5. 6.

Discrete Probability Distributions

As the sample size gets larger, the shape of the curve will become symmetrical even though p is not equal to q It requires that there be two and only two possible outcomes (C, NC) and that the probability of each outcome does not change The use of the binomial requires that the trials be independent It can be approximated by the Poisson when Po0.10 and nPo5 The normal curve is an excellent approximation when Po is close to 0.5 and n/N> 0.10
Besterfield: Quality Control, 8th ed..

7. 8. 9.

1. 2. 3. 4. 5.

Discrete Probability Distributions

It is applicable to many situations that involve observations per unit of time It is also applicable to situations involving observations per unit amount In each of the preceding situations, there are many equal opportunities for the occurrence of an event The Poisson is applicable when n is quite large and Po is small When Poisson is used as an approximation to the binomial, the symbol c has the same meaning as d has in the binomial and hypergeometric formulas

Discrete Probability Distributions

(np0 ) np0 P(c) = e c!
c

6. 7. 8.

When nPo gets larger, the distribution approaches symmetry Table C in the Appendix Mean and standard deviation:
=n =

p np
0

Discrete Probability Distributions

The average count of billing errors at a local bank per 8-h shift is 1.0. What is the probability of 2 billing errors? The probability of 2 or more? From Table C, for np0 value of 1.00, P(2) = 0.184 P(1 or less) = 0.736 P(2 or more) = 1.000 P(1 or less) = 1.000 0.736 = 0.264

Discrete Probability Distributions

Poisson Probability Distribution contd.
9. 1.

The Poisson probability is the basis for attribute control charts and for acceptance sampling It is used in other industrial situations, such as accident frequencies, computer simulation, operations research, and work sampling Uniform (generate a random number table), Geometric, and Negative binomial (reliability studies for discrete data)

2.

11. The Poisson can be easily calculated using Table C 12. Similarity among the hypergeometric, binomial, and Poisson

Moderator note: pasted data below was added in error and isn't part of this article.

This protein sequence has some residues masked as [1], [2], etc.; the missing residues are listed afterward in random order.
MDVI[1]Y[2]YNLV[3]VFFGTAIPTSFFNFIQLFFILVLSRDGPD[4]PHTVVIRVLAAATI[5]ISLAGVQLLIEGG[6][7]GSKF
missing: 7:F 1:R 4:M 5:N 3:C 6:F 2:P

Continuous Probability Distributions

Normal Probability Distribution (as covered in Chapter 4 and 5)
1.When we have measurable data 2.The normal curve is a continuous probability distribution 3.Under certain condition the normal probability distribution

will approximate the binomial probability distribution

4.The Exponential probability distribution is used in reliability

studies when there is a constant failure rate

5.The Weibull distribution is used when the time to failure is

not constant

Continuous Probability Distributions

If the operating life of an electric mixer, which is normally distributed, has a mean of 2200 h and a standard deviation of 120 h, what is the probability that a single mixer will fail to operate at 1900 h or less?
Z= X

1900 2200 = 2.5 120

From the table of areas under normal curve, for a Z value of -2.5, area = 0.0062. Therefore, the probability of an electric mixer failing is P(failure at 1900 h or less) = 0.0062

Distribution Interrlationship
1. 2. 3. 4.

Poisson distribution can be easily calculated using Table C and should be used whenever appropriate Hypergeometric is used for finite lots of stated size N Binomial approximates hypergeometric when n/N </= 0.10 Poisson approximates hypergeometric when n/N </= 0.10, p0 </= 0.10, and np0 </= 5 Normal approximates hypergeometric when n/N </= 0.10 Normal approximates binomial Binomial is used for infinite situations or when there is a steady stream and infinite situation is assumed Poisson approximates binomial when p0 </= 0.10 and np0 </= 5 Normal curve approximates binomial excellently when p0 is close to 0.5 and np0 >/= 10

5. 6. 7. 8. 9.

Distribution Interrlationship
10.

Approximation is still good even though p0 deviates from 0.5 as long as np0 >/= 5 and n increases to 50 or more for values of p0 as low as 0.10 and as high as 0.90